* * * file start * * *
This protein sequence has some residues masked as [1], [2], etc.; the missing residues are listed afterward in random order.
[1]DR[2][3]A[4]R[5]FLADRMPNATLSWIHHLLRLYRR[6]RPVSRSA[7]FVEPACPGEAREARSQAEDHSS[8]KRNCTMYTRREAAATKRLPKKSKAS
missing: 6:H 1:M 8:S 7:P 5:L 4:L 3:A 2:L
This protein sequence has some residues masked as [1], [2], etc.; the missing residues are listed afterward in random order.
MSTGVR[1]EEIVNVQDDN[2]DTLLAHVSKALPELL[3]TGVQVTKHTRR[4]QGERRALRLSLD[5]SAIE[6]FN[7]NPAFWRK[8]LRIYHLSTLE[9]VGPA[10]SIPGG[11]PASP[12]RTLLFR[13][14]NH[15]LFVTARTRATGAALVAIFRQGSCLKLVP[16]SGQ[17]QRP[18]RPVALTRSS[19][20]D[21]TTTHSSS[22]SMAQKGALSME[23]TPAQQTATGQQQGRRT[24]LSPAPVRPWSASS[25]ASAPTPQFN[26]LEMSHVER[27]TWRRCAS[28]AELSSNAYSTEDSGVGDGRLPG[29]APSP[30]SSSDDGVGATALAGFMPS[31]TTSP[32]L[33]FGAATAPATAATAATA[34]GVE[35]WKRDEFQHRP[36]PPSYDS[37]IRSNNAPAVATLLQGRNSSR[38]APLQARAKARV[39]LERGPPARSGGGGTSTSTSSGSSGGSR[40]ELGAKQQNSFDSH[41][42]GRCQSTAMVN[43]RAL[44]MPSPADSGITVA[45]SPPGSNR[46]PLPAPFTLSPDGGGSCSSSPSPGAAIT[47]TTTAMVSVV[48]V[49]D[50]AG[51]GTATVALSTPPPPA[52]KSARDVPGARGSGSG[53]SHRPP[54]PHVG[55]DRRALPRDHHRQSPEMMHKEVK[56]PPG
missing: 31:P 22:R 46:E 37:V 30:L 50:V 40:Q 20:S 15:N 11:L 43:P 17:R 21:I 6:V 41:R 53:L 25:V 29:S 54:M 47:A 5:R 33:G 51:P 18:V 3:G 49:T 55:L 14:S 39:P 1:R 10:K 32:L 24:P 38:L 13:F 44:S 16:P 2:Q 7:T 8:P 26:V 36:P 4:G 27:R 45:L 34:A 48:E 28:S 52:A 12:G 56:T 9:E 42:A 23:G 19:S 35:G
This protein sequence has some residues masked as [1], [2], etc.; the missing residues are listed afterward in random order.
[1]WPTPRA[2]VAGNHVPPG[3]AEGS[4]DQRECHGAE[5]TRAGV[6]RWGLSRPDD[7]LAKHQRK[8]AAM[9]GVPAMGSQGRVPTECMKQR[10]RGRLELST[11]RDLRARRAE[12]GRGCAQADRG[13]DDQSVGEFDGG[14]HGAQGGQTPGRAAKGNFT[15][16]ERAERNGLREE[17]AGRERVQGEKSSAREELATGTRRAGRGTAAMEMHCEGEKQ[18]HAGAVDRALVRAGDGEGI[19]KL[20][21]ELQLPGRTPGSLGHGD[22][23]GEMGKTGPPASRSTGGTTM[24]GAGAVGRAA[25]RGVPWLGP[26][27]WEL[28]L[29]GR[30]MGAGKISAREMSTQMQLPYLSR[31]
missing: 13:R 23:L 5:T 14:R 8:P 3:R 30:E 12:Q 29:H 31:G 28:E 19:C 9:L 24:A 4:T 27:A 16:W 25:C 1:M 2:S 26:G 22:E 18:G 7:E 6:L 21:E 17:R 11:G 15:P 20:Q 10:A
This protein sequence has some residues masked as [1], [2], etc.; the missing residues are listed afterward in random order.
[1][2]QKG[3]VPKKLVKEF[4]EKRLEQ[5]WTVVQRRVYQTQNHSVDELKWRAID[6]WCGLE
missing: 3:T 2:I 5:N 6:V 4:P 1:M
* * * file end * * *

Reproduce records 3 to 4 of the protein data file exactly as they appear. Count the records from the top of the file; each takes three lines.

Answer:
This protein sequence has some residues masked as [1], [2], etc.; the missing residues are listed afterward in random order.
[1]WPTPRA[2]VAGNHVPPG[3]AEGS[4]DQRECHGAE[5]TRAGV[6]RWGLSRPDD[7]LAKHQRK[8]AAM[9]GVPAMGSQGRVPTECMKQR[10]RGRLELST[11]RDLRARRAE[12]GRGCAQADRG[13]DDQSVGEFDGG[14]HGAQGGQTPGRAAKGNFT[15][16]ERAERNGLREE[17]AGRERVQGEKSSAREELATGTRRAGRGTAAMEMHCEGEKQ[18]HAGAVDRALVRAGDGEGI[19]KL[20][21]ELQLPGRTPGSLGHGD[22][23]GEMGKTGPPASRSTGGTTM[24]GAGAVGRAA[25]RGVPWLGP[26][27]WEL[28]L[29]GR[30]MGAGKISAREMSTQMQLPYLSR[31]
missing: 13:R 23:L 5:T 14:R 8:P 3:R 30:E 12:Q 29:H 31:G 28:E 19:C 9:L 24:A 4:T 27:A 16:W 25:C 1:M 2:S 26:G 22:E 18:G 7:E 6:L 21:E 17:R 11:G 15:P 20:Q 10:A
This protein sequence has some residues masked as [1], [2], etc.; the missing residues are listed afterward in random order.
[1][2]QKG[3]VPKKLVKEF[4]EKRLEQ[5]WTVVQRRVYQTQNHSVDELKWRAID[6]WCGLE
missing: 3:T 2:I 5:N 6:V 4:P 1:M